Kadaga gets kudos for defending country
Posted Friday, October 26 2012 at 01:00
Monitor readers laud the Speaker for representing and defending Uganda well while gay rights sympathisers think otherwise.
Support for Speaker Rebecca Kadaga over her firm response to a Canadian minister who attacked Uganda’s position on gay rights yesterday went viral on the Internet. The government also said she ably represented the country.
In a stinging retort to Canadian Foreign Minister John Baird statement at the ongoing 127th Inter-Parliamentary Union (IPU) Assembly in Quebec, Ms Kadaga told Mr Baird off and reminded him that Uganda was neither a colony nor protectorate of Canada and as such her sovereignty, societal and cultural norms were to be respected.
She reminded the Canadian minister and other gay rights sympathisers that the gay rights debate began in the US in 1967. That, to-date, 39 states in the USA still prohibit same-sex marriages and that in the Anglican Church the matter is not yet settled.
By press time, Ms Kadaga’s retort carried in the Daily Monitor yesterday had attracted numerous comments on this newspaper’s web site with most of them applauding her for defending the culture, values and norms of Ugandans from “Western cultural perversion”.
In one of the comments, an online reader writes: “Hahaha!! I have read so many of these forums but trust me, I have never seen so many comments yet all speaking with a single voice! Kudos Ugandans, I am proud of all of ya (sic). It means all is not lost of our society.”
Sexual minority groups, however, yesterday jumped to the defence of Mr Baird. They asked Ugandans to “stop burying their heads in the sand”, even as the government’s spokesperson, Ms Mary Karooro Okurut, made it clear that Uganda would not tolerate those who recruit children into “gayism”. “As Ugandans, we have our value system which should and must be respected even beyond our borders,” Ms Karooro said.
Weighing in on the diplomatic spat, State minister for International Relations Henry Okello Oryem said the position of government is that sodomy is a crime and that Uganda does not persecute sexual minorities. “We have no business with the people who are behind closed doors but those who flaunt sexual activities in public will be dealt with,” Mr Oryem said.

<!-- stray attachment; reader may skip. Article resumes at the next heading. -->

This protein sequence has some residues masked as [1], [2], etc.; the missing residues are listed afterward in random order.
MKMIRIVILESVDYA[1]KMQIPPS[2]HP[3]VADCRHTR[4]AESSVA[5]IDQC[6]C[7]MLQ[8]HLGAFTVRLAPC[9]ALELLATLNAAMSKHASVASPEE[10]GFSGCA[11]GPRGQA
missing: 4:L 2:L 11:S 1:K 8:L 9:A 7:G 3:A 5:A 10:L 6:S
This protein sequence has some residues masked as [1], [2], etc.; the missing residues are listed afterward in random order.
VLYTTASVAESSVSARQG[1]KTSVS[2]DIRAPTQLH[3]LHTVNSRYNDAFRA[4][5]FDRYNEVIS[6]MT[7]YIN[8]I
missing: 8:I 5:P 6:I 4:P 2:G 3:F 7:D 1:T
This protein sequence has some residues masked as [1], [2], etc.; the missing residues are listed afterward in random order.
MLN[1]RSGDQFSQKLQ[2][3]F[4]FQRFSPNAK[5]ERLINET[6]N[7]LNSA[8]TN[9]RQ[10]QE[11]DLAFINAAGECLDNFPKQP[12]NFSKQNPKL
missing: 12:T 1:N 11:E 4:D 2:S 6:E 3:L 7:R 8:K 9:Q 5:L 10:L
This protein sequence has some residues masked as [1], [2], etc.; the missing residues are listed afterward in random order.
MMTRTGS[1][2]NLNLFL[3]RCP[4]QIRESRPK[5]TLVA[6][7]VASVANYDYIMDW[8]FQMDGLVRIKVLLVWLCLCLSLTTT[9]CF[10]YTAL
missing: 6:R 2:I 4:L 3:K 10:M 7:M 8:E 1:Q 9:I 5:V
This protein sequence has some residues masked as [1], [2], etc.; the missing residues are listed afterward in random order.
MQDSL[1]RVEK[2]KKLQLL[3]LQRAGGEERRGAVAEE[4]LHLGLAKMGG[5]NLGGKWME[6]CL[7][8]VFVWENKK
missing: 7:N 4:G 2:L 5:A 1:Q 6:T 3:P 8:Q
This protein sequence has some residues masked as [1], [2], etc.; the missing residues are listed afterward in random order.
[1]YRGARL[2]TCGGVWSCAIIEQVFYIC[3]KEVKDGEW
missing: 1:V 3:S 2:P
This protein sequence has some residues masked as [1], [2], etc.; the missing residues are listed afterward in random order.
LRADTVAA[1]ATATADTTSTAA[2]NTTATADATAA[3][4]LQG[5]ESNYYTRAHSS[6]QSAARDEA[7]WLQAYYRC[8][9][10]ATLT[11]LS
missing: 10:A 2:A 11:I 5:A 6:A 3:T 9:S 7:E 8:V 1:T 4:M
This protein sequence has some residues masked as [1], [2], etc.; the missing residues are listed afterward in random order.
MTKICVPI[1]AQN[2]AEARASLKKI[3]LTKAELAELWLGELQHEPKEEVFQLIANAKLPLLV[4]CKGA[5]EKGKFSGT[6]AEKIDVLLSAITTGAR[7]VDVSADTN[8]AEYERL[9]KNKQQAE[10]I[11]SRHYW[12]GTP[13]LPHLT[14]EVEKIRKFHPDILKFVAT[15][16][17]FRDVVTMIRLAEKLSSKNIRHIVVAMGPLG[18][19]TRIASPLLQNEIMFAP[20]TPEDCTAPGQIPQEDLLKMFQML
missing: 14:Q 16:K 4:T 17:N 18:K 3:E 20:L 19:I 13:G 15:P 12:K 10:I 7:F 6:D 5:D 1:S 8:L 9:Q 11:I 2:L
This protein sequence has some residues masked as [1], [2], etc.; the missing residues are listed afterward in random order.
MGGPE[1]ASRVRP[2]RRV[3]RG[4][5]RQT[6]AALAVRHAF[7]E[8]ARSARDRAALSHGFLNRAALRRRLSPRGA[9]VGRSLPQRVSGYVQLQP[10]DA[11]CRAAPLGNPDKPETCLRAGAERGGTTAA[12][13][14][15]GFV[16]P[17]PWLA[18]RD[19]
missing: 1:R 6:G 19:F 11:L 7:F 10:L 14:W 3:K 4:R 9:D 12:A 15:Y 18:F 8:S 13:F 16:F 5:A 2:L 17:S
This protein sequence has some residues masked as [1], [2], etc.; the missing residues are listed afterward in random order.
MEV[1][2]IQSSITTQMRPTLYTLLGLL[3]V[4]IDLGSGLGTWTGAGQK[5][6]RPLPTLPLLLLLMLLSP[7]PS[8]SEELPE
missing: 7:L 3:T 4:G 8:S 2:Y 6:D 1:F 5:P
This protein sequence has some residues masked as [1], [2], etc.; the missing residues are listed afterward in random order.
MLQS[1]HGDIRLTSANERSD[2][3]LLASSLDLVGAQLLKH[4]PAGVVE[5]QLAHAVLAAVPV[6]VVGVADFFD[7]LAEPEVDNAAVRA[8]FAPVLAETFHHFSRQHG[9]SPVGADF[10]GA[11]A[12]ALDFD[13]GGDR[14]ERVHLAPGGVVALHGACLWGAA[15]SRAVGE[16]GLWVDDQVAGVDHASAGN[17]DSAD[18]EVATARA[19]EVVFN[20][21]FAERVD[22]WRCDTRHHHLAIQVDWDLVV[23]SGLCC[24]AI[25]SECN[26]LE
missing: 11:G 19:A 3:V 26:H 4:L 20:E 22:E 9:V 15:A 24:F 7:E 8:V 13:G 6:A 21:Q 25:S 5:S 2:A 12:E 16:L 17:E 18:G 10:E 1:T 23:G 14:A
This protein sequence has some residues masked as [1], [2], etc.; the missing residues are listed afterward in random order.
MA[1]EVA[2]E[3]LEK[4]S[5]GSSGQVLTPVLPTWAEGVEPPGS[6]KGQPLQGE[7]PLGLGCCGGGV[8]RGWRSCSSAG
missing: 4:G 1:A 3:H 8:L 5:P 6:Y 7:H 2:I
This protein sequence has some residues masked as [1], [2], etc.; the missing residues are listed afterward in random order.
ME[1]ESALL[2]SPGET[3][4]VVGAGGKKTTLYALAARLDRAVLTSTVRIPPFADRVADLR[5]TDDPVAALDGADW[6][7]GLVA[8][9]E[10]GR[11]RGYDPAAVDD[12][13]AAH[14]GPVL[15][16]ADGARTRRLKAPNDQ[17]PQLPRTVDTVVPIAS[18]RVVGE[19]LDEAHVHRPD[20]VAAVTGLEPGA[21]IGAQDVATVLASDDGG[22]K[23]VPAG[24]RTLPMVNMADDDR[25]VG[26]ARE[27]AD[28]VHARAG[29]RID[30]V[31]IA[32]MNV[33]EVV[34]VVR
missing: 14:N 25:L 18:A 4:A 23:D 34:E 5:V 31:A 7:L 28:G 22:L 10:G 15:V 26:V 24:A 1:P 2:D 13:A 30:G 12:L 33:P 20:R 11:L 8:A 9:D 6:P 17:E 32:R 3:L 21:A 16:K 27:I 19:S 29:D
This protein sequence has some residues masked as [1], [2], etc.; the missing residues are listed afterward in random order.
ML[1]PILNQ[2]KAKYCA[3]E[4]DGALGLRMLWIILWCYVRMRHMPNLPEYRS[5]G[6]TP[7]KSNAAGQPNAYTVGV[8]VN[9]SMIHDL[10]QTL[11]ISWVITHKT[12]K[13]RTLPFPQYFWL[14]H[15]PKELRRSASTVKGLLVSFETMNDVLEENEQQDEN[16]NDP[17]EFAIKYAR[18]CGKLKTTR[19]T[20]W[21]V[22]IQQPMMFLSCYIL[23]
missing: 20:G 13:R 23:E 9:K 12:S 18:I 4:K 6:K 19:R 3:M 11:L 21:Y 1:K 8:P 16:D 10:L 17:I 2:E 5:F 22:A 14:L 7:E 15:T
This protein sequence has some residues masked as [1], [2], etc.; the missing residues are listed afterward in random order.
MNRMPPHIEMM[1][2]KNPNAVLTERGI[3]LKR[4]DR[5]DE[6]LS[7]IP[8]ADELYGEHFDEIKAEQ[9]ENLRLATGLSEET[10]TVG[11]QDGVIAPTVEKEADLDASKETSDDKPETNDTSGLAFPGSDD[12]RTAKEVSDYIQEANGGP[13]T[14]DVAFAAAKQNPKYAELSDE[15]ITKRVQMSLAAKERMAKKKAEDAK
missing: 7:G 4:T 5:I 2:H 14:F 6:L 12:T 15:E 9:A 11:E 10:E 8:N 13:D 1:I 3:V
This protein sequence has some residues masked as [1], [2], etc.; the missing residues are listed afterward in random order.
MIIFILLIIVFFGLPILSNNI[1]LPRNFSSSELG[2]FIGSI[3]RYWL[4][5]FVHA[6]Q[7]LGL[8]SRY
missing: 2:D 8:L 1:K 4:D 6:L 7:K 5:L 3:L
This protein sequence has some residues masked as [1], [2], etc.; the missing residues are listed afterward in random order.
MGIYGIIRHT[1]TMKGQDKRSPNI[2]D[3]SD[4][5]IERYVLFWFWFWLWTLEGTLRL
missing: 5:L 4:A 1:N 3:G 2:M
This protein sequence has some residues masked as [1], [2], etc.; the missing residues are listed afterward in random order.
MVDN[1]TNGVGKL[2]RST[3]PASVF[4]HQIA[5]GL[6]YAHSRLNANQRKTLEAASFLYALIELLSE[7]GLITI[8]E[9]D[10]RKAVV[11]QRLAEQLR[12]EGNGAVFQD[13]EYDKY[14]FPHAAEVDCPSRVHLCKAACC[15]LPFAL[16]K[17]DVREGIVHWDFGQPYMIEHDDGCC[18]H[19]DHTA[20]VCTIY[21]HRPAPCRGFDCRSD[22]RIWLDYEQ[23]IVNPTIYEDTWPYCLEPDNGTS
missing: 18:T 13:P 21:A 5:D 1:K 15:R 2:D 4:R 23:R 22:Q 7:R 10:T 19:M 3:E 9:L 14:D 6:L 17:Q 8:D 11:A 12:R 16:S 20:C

Mr Okello Oryem observed that in Britain - Uganda’s former colonial master – the law books described “sodomy as a crime long before Uganda even got its independence”.
In reference to Ndorwa West MP David Bahati’s anti-homosexuality Bill, which is in Parliament, Ms Kadaga said, “as a Speaker of Parliament, it is my responsibility to protect the rights of Members of Parliament; hence I cannot deny them the right to move private members’ Bills. The debate on homosexuality is not a settled matter.”
Yesterday, Mr Bahati also congratulated Ms Kadaga for what he said was defending Uganda’s sovereignty and family values and asked the Legal and Parliamentary Affairs Committee to expedite the processing of his anti-homosexuality Bill. “The Western world needs to understand that the time for colonialism is behind us and the mentality of imposing evil on our society has no place in a modern world,” Mr Bahati said, adding that “Kadaga has done Uganda proud”.
Ms Julian Onzima, the spokesperson of Sexual Minority Uganda, a local non-governmental organisation that works towards achieving full legal and social equality for lesbian, gay, bisexual and transgender people in Uganda, asked the government to lead a national dialogue on the matter and “stop being defensive.”
While Western powers have vowed to cut aid to Uganda if the Bahati Bill is passed into law, Mr Bahati and other legislators across the political spectrum who talked to Daily Monitor yesterday asked Ugandans to defend the family from extinction.
“We don’t want their evil money,” Mr Patrick Nsanja (Ind. Ntenjeru South) said. “If their condition is for us to allow men to marry fellow men before they give us their money, let our people starve but we cannot accept to be immoral to that extent. Let them take their bloody money. We can still survive without money from gay sympathisers.”